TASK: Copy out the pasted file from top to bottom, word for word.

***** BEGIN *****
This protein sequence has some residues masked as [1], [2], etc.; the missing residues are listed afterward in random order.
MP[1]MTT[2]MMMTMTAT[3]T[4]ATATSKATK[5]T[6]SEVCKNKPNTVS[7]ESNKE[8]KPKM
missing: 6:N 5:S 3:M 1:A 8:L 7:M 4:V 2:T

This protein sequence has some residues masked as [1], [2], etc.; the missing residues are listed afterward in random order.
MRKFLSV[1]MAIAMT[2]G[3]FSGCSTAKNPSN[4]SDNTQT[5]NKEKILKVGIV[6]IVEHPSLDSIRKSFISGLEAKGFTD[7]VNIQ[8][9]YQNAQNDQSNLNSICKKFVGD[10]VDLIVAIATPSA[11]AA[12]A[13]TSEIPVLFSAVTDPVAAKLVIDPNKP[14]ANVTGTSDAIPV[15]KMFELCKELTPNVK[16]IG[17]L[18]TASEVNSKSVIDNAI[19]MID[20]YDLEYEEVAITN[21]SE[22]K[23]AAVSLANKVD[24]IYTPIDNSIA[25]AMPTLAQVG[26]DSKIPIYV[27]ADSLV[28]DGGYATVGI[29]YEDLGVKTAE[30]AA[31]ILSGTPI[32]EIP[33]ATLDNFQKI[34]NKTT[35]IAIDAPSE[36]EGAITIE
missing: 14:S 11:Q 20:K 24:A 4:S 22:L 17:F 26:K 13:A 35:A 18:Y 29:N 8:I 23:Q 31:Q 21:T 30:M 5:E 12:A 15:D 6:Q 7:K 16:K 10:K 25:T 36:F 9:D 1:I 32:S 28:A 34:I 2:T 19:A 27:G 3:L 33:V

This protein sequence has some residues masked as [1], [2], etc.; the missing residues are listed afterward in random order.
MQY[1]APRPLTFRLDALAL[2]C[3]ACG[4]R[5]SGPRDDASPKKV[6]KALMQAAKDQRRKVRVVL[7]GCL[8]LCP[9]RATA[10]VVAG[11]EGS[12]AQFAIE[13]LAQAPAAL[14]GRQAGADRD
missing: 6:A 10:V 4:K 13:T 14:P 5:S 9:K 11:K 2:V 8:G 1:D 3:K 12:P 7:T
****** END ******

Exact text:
This protein sequence has some residues masked as [1], [2], etc.; the missing residues are listed afterward in random order.
MP[1]MTT[2]MMMTMTAT[3]T[4]ATATSKATK[5]T[6]SEVCKNKPNTVS[7]ESNKE[8]KPKM
missing: 6:N 5:S 3:M 1:A 8:L 7:M 4:V 2:T

This protein sequence has some residues masked as [1], [2], etc.; the missing residues are listed afterward in random order.
MRKFLSV[1]MAIAMT[2]G[3]FSGCSTAKNPSN[4]SDNTQT[5]NKEKILKVGIV[6]IVEHPSLDSIRKSFISGLEAKGFTD[7]VNIQ[8][9]YQNAQNDQSNLNSICKKFVGD[10]VDLIVAIATPSA[11]AA[12]A[13]TSEIPVLFSAVTDPVAAKLVIDPNKP[14]ANVTGTSDAIPV[15]KMFELCKELTPNVK[16]IG[17]L[18]TASEVNSKSVIDNAI[19]MID[20]YDLEYEEVAITN[21]SE[22]K[23]AAVSLANKVD[24]IYTPIDNSIA[25]AMPTLAQVG[26]DSKIPIYV[27]ADSLV[28]DGGYATVGI[29]YEDLGVKTAE[30]AA[31]ILSGTPI[32]EIP[33]ATLDNFQKI[34]NKTT[35]IAIDAPSE[36]EGAITIE
missing: 14:S 11:Q 20:K 24:A 4:S 22:L 17:F 26:K 13:A 35:A 18:Y 29:N 8:I 23:Q 31:Q 21:T 30:M 5:E 12:A 15:D 6:Q 7:K 16:K 10:K 25:T 36:F 9:D 1:I 32:S 28:A 34:I 2:T 19:A 27:G 3:L 33:V

This protein sequence has some residues masked as [1], [2], etc.; the missing residues are listed afterward in random order.
MQY[1]APRPLTFRLDALAL[2]C[3]ACG[4]R[5]SGPRDDASPKKV[6]KALMQAAKDQRRKVRVVL[7]GCL[8]LCP[9]RATA[10]VVAG[11]EGS[12]AQFAIE[13]LAQAPAAL[14]GRQAGADRD
missing: 6:A 10:V 4:K 13:T 14:P 5:S 9:K 11:K 2:V 8:G 1:D 3:K 12:P 7:T